Hello, looking for some possible answers until we see our doctor later this month. My 4yr old daughter has been getting random spikes after she falls asleep at night which is always around 8pm. She always goes to bed with he levels between 100-120. It always starts between 9-10pm and will sometimes spike as high as 280. We correct when it gets to 230, but when we don’t need to correct she always brings herself down to the 90s around 12am. We’ve asked her nurse about this and she had no answers other than ride it out if she’s under 230. I’m so confused as to why this is happening every night. Has anyone else experienced this?
Hi @Agerard1 Ashley, I always start this by wondering what is happening 4 hours prior? When does your daughter get her long acting shot (or does she pump). What foods. What activities? When she is not having a random spike what are the sugars like during the same period?
Sorry to answer with questions but your doctor will likely ask the same so good notes will be most helpful.
I am not recently diagnosed and so rising overnight blood sugars for me, are often from certain fats in my dinner for example a hot dog, certain cheeses and my own meat sauce are 3 things that will cause a rise much later for me. Good luck!
I usually spike after dinner to the 200s and one time I was in the 300s, and I give myself the correct amount of insulin for dinner so not exactly sure why. I was just diagnosed this January 18th so i dont really know everything about diabetes. I just have been giving myself one unit more at dinner. I totally dont recommend this cause I actually have no idea what I’m doing. But it is working for me so far…
@Phebe, the very first law of medicine: if what you are doing is working, then keep doing it.
Hi joe. Thank you for responding. Her long acting insulin is given at 3pm because any later and she was having lows throughout the night. For dinner we always try to give her as little carbs as possible since dinner is a time where she spikes easily. So doing this we’ve managed to keep her spikes minimal but it does make sense that certain foods would make her spike later on.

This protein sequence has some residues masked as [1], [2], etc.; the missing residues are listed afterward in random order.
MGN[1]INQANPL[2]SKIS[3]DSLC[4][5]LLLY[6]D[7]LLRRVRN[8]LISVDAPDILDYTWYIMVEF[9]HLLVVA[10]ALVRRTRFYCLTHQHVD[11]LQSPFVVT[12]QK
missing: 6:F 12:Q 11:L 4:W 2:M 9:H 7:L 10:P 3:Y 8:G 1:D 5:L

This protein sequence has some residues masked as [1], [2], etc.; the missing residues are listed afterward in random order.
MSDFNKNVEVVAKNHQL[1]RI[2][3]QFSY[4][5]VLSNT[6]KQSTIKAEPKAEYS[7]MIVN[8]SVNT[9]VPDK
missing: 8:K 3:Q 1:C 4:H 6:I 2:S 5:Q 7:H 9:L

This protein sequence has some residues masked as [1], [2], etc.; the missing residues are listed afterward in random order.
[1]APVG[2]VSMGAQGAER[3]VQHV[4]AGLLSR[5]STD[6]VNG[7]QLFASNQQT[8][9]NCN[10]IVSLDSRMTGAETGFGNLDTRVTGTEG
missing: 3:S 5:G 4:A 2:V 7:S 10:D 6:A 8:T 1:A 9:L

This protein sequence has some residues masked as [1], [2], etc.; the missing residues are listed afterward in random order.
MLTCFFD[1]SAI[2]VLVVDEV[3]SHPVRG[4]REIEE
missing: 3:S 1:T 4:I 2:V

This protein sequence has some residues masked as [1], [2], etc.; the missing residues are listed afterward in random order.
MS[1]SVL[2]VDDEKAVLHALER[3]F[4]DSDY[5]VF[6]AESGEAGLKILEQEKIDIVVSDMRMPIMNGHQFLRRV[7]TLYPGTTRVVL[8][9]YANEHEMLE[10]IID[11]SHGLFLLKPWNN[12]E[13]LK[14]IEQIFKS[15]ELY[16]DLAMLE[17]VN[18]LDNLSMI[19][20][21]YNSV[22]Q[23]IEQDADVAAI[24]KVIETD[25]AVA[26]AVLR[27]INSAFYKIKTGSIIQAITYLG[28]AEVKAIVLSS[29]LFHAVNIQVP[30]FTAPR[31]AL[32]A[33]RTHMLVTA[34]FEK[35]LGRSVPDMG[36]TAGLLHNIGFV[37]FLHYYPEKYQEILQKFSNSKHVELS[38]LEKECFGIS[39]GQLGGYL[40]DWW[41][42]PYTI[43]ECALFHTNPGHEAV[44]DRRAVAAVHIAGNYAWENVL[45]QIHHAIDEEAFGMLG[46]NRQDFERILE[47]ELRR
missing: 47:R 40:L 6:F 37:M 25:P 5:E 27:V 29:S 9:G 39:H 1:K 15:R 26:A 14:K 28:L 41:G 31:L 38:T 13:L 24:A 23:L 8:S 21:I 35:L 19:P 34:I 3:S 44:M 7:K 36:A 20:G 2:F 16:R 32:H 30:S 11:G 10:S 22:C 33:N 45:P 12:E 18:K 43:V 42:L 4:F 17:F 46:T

We’re only 4 months into her diagnosis so every little thing that happens scares us. Especially when I asked about it and didn’t have a definitive answer.
@Agerard1 hi Ashley, hey it’s ok and you are an awesome parent! Many people find that splitting the long acting into 2 shots works better, but your daughter is recently diagnosed… meaning she has probably been making a little bit of insulin over this time. This tends to show up as needing more insulin and more erratic sugar tests.
It’s not a surprise that the nurse had nothing to say, they are not allowed to or allowed to make any secondary diagnoses (unlike me! I can make guesses all day long from New Jersey). New information will come from the endocrinologist.
certain proteins and most fats can do this thing as it breaks down. Pizza for example, takes no less than 6 hours to absorb if I eat it at night… 4+ hours if i eat it at lunch. It’s the fats with a high carb content. same-same for ice cream, which I will only taste at lunch time. Knowing what kinds of proteins and fats do this will become very helpful, as these can be useful if she is going to a birthday party and will be running like mad all afternoon.
given the data above, it might appear like too much long acting and I’ll tell you why. if she was making zero insulin, and her long acting shot was “perfect” there would be no more than a 30 mg/dl change. Am i correct in hearing that she might have a 200 mg/dl at 10 and it drops to 90’s in the AM? again if she wasn’t making any insulin this is a sign of too much long acting.
the fact that it levels out at 90’s, is a sign she’s making a little insulin. her body is making the difference for possibly not enough long acting in the overnight. If it were too much long acting… the drop would be steady and she’d be going low if she skipped or ate a late breakfast.
to rule out “too much long acting” let her sleep in on a Saturday to see if that 90 turns to a 70 and a definite if it is 60 or less. If it does… too much. if it stays 90 then long acting is either a tad light (if she’s making insulin) or perfect.
it’s a tough game but it’s the only way to figure it out. do not despair, this is the training, you’ll be a Ninja in 6 more months.
I’m right there with you, Ashley! My 4yo son is having the same issues. We’ve been hesitant at times to do correction doses overnight since he will come back to around 120 on his own in the morning even when spiking up to 300 in the middle of the night. He was only diagnosed about 6 months ago, so we’re at the same spot on the learning curve! We tend to eat supper around 6 and then bedtime at 7:30, so I’ve started to wonder about timing as well as the specific content of supper foods. Let us know how it goes!